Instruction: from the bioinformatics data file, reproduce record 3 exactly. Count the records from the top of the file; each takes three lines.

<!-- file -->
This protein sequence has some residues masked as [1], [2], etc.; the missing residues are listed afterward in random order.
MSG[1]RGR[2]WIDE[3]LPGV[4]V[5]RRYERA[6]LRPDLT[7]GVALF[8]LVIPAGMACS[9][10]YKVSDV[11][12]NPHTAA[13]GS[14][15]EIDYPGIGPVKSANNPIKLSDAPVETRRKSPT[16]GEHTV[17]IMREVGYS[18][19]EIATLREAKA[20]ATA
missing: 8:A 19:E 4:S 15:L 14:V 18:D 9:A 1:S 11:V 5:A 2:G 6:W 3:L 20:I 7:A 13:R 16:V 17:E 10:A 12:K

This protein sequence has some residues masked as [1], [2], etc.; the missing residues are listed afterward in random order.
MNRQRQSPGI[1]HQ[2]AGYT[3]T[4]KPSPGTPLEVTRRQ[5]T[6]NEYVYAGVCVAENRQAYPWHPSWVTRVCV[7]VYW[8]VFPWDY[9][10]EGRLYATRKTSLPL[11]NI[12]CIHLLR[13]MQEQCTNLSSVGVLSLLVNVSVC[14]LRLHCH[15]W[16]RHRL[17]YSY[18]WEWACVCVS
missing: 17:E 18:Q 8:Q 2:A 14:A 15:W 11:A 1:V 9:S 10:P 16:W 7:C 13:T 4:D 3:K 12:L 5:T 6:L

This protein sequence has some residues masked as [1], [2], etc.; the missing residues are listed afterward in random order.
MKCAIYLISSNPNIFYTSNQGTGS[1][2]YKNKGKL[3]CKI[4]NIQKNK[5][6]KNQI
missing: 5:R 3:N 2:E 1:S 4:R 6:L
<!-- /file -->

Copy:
This protein sequence has some residues masked as [1], [2], etc.; the missing residues are listed afterward in random order.
MKCAIYLISSNPNIFYTSNQGTGS[1][2]YKNKGKL[3]CKI[4]NIQKNK[5][6]KNQI
missing: 5:R 3:N 2:E 1:S 4:R 6:L